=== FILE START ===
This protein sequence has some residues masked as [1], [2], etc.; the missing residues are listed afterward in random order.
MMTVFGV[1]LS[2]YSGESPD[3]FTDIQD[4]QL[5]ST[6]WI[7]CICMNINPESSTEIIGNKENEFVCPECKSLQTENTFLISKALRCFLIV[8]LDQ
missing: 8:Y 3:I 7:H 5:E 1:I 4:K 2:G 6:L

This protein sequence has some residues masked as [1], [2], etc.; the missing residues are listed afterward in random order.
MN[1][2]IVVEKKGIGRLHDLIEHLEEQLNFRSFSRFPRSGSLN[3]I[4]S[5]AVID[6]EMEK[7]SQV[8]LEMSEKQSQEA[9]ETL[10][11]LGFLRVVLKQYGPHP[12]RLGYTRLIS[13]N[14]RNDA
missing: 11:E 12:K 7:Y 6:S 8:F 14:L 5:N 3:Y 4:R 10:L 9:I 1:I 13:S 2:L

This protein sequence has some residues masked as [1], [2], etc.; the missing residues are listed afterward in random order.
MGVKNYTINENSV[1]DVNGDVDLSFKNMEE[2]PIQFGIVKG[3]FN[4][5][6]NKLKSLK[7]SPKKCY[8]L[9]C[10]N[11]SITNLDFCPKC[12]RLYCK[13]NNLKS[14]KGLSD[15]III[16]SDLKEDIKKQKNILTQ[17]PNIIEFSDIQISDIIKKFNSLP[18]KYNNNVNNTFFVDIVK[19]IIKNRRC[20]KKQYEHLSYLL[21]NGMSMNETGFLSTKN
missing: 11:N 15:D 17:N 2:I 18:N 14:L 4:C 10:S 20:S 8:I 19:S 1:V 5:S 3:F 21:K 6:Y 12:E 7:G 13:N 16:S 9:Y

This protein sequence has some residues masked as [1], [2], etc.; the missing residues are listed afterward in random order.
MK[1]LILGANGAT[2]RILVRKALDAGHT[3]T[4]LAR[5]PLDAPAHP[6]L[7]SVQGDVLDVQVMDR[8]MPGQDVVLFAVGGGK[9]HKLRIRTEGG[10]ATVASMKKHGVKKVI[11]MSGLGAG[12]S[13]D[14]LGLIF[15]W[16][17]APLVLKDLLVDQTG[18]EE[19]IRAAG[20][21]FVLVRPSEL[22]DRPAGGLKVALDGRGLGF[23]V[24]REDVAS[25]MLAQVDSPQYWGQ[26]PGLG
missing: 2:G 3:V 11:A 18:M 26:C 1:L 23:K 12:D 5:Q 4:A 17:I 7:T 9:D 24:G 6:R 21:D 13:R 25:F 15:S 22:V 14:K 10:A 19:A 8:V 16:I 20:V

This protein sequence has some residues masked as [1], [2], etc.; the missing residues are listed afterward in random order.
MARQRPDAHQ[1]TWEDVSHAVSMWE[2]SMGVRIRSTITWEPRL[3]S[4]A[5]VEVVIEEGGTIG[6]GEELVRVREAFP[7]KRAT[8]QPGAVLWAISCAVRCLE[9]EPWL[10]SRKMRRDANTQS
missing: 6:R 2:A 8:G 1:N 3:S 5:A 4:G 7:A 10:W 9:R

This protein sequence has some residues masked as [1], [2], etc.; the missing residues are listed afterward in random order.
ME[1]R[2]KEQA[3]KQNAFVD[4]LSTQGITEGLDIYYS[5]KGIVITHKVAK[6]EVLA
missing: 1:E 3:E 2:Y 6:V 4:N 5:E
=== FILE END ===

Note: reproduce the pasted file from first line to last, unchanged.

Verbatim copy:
This protein sequence has some residues masked as [1], [2], etc.; the missing residues are listed afterward in random order.
MMTVFGV[1]LS[2]YSGESPD[3]FTDIQD[4]QL[5]ST[6]WI[7]CICMNINPESSTEIIGNKENEFVCPECKSLQTENTFLISKALRCFLIV[8]LDQ
missing: 8:Y 3:I 7:H 5:E 1:I 4:K 2:G 6:L

This protein sequence has some residues masked as [1], [2], etc.; the missing residues are listed afterward in random order.
MN[1][2]IVVEKKGIGRLHDLIEHLEEQLNFRSFSRFPRSGSLN[3]I[4]S[5]AVID[6]EMEK[7]SQV[8]LEMSEKQSQEA[9]ETL[10][11]LGFLRVVLKQYGPHP[12]RLGYTRLIS[13]N[14]RNDA
missing: 11:E 12:K 7:Y 6:S 8:F 14:L 5:N 3:Y 4:R 10:L 9:I 1:I 13:S 2:L

This protein sequence has some residues masked as [1], [2], etc.; the missing residues are listed afterward in random order.
MGVKNYTINENSV[1]DVNGDVDLSFKNMEE[2]PIQFGIVKG[3]FN[4][5][6]NKLKSLK[7]SPKKCY[8]L[9]C[10]N[11]SITNLDFCPKC[12]RLYCK[13]NNLKS[14]KGLSD[15]III[16]SDLKEDIKKQKNILTQ[17]PNIIEFSDIQISDIIKKFNSLP[18]KYNNNVNNTFFVDIVK[19]IIKNRRC[20]KKQYEHLSYLL[21]NGMSMNETGFLSTKN
missing: 11:N 15:D 17:N 2:I 18:N 14:L 4:C 10:S 20:S 8:I 19:S 1:V 5:S 3:F 21:K 6:Y 12:E 7:G 13:N 16:S 9:Y

This protein sequence has some residues masked as [1], [2], etc.; the missing residues are listed afterward in random order.
MK[1]LILGANGAT[2]RILVRKALDAGHT[3]T[4]LAR[5]PLDAPAHP[6]L[7]SVQGDVLDVQVMDR[8]MPGQDVVLFAVGGGK[9]HKLRIRTEGG[10]ATVASMKKHGVKKVI[11]MSGLGAG[12]S[13]D[14]LGLIF[15]W[16][17]APLVLKDLLVDQTG[18]EE[19]IRAAG[20][21]FVLVRPSEL[22]DRPAGGLKVALDGRGLGF[23]V[24]REDVAS[25]MLAQVDSPQYWGQ[26]PGLG
missing: 2:G 3:V 11:A 18:M 26:C 1:L 23:K 12:D 5:Q 4:A 17:I 7:T 9:D 24:G 6:R 21:D 13:R 25:F 15:S 22:V 14:K 10:A 19:A 8:V 16:I 20:V

This protein sequence has some residues masked as [1], [2], etc.; the missing residues are listed afterward in random order.
MARQRPDAHQ[1]TWEDVSHAVSMWE[2]SMGVRIRSTITWEPRL[3]S[4]A[5]VEVVIEEGGTIG[6]GEELVRVREAFP[7]KRAT[8]QPGAVLWAISCAVRCLE[9]EPWL[10]SRKMRRDANTQS
missing: 6:R 2:A 8:G 1:N 3:S 5:A 4:G 7:A 10:W 9:R

This protein sequence has some residues masked as [1], [2], etc.; the missing residues are listed afterward in random order.
ME[1]R[2]KEQA[3]KQNAFVD[4]LSTQGITEGLDIYYS[5]KGIVITHKVAK[6]EVLA
missing: 1:E 3:E 2:Y 6:V 4:N 5:E